Carrying knives on flights

By | Category: Travel news

UPDATE: 24 April. US authorities have decided not to allow knives to be carried on planes. With objections from cabin crew and some passenger groups, it now means that there is little harmony with EU rules. Best advice is check the websites of the country to which you will be travelling to see what is allowed and what is not. And don’t forget to check any countries that you might transit through.

The US authorities have announced that as from April 25th, passengers will be allowed to carry certain knives on board flights. And as well as knives you can also carry toy cricket bats, ski poles and snooker cues.
Knives will have to be no wider than half an inch and no longer than 2.36 inches. (this odd size is because it equates exactly to 6cm.) And although not said, it looks as though if your penknife has a corkscrew and an implement for digging things out of horses hooves, that will be allowed as well. The full list of the changes can be read here.
Despite the fact that there had been hints that the rules on carrying liquids would be reduced there was no such announcement so you are still limited to liquids in containers carrying less than 100mm. You have been able to buy empty 100ml plastic bottles in order to decant liquids from large bottles but there have been a few instances where authorities in the Middle East have confiscated these because the volume as not being pre-printed on the container. You are probably better off buying smaller branded versions than using these anonymous bottles.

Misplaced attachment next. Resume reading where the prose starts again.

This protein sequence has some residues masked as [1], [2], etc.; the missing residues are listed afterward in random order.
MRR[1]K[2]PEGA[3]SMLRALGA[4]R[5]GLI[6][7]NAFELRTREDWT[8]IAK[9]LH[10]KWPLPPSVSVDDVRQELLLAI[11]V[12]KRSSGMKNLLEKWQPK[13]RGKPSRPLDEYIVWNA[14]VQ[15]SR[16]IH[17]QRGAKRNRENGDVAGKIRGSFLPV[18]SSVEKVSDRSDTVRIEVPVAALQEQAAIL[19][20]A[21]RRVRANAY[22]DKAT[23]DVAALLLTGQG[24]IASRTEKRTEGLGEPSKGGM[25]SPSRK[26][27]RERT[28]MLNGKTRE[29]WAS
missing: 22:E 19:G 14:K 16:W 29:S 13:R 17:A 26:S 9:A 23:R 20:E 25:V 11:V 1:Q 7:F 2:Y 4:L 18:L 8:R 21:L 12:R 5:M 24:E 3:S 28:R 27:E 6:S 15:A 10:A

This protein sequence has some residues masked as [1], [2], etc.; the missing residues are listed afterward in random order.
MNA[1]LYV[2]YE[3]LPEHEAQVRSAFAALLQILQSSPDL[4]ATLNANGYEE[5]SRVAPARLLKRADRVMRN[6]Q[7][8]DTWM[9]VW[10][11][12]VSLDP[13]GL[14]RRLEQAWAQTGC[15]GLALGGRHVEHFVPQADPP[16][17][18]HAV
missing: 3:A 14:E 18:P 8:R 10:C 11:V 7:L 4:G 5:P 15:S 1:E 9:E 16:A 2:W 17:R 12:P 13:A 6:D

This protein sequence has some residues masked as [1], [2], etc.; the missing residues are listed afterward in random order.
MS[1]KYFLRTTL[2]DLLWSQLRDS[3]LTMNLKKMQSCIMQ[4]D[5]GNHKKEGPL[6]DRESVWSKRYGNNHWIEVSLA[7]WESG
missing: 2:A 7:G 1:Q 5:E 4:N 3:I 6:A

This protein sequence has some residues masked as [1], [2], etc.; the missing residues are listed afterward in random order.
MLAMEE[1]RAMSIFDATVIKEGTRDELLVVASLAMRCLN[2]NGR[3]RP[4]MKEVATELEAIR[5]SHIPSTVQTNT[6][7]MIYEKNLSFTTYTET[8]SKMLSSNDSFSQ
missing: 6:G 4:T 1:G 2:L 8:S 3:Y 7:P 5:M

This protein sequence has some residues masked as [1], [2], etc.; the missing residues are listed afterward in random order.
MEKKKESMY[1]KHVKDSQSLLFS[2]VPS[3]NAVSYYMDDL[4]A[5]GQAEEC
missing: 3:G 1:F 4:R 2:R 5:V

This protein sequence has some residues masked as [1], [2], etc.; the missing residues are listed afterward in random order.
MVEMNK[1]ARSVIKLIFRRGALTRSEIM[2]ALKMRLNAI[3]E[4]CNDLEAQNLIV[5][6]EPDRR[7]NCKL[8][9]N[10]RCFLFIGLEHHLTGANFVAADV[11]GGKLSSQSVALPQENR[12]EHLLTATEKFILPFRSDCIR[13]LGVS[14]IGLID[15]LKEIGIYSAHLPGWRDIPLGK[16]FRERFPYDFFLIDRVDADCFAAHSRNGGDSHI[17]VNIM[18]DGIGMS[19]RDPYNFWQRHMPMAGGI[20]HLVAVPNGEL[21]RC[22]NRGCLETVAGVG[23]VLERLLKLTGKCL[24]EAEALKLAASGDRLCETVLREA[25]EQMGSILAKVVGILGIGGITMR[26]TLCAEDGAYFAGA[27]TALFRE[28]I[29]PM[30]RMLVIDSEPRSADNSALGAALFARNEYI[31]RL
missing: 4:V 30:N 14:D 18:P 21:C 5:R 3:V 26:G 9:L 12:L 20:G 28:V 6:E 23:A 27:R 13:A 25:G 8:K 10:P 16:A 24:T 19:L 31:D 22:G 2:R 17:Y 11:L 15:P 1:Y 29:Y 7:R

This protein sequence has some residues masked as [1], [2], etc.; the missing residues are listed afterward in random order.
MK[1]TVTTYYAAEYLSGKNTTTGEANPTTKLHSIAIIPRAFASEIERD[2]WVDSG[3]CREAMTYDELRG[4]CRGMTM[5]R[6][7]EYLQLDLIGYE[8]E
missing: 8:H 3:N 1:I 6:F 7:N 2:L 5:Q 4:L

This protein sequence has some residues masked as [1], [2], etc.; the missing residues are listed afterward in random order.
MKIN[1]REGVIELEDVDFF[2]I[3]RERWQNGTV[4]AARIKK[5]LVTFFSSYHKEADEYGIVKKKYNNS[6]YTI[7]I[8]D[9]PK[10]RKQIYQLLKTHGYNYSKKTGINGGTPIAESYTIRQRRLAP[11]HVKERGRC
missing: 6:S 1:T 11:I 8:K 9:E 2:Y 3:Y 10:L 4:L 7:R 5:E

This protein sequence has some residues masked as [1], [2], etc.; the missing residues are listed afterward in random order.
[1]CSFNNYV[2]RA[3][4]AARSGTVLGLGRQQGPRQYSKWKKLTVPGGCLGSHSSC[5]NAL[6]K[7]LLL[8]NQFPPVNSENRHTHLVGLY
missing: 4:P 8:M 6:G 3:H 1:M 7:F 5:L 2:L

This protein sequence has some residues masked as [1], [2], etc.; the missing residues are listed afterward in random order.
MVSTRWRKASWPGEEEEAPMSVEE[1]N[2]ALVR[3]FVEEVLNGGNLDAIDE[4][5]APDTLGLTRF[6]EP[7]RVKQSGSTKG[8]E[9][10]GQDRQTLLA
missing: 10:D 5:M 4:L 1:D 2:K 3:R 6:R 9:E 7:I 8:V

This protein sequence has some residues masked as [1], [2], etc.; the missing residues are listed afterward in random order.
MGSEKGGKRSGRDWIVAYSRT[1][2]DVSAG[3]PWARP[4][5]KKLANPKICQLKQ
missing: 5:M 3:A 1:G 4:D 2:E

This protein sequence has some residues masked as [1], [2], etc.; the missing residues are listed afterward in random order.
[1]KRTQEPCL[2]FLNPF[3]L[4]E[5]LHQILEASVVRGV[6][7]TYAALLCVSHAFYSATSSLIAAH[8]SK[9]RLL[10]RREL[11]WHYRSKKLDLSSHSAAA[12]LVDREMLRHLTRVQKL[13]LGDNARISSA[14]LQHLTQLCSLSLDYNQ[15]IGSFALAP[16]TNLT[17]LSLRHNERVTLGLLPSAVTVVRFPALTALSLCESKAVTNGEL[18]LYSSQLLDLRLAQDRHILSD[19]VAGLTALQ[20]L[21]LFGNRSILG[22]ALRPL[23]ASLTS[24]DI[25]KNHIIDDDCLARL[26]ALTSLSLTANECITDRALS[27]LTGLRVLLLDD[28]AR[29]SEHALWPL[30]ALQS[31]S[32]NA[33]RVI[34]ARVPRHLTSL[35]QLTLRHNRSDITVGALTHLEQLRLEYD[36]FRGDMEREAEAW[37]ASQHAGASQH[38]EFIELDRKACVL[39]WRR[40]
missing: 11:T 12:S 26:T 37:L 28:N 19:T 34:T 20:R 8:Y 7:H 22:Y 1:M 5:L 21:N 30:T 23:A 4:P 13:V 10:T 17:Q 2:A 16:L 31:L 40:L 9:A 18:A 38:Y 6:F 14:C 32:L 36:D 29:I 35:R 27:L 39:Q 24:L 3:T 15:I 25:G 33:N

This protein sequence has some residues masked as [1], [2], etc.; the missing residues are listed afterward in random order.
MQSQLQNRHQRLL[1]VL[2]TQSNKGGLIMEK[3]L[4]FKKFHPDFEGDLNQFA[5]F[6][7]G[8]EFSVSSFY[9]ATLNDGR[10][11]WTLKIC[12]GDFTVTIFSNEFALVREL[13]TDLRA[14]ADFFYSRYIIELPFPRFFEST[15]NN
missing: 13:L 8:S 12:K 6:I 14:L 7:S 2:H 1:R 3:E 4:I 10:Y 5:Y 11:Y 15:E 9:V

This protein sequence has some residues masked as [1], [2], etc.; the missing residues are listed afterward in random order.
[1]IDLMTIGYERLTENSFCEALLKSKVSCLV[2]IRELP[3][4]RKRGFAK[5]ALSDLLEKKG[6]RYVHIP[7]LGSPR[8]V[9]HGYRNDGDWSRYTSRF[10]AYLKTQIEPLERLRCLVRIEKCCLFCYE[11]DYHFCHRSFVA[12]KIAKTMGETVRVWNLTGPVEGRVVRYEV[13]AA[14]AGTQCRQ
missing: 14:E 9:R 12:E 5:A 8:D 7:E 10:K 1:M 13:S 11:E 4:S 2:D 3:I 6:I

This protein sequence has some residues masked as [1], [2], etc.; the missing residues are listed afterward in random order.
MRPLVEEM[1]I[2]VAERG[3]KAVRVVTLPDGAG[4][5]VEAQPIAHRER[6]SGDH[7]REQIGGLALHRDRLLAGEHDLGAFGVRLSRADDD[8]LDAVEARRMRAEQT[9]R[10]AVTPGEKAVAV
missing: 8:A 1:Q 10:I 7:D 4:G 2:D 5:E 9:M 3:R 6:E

But what of nail scissors, tweezers, nail files and nail clippers you might ask. Many of us don’t know that these have been allowed to be carried for many years. As have corkscrews and round bladed knives. As long as the nail scissors had rounded or blunt tips they were OK as well. But razor blades are still banned.
This applies to US flights; how will it affect UK departing flights? Almost the same rules apply and the US authorities are only bringing themselves into line with other areas around the world. To see what is and isn’t allowed on UK flights, click here.
You might have wondered why corkscrews have been mentioned in this story. It’s because that is one difference between US rules and UK/European ones. Corkscrews can’t be carried on our flights unless they are in hold baggage.
The rules are a little vague; one area of the US website suggests that sharp ended scissors are banned, another implies the length of the blade is the only limitation whereas in the UK rules sharp pointed are allowed. Be cautious and pack round ended ones if going to the US. But if you are going outside the EU and the US, other countries may not have altered their rules. You need to check with your destination country as well otherwise you may still have items confiscated.
Now that authorities have brought in sensible changes on knives, how about re-thinking the rules on liquids?

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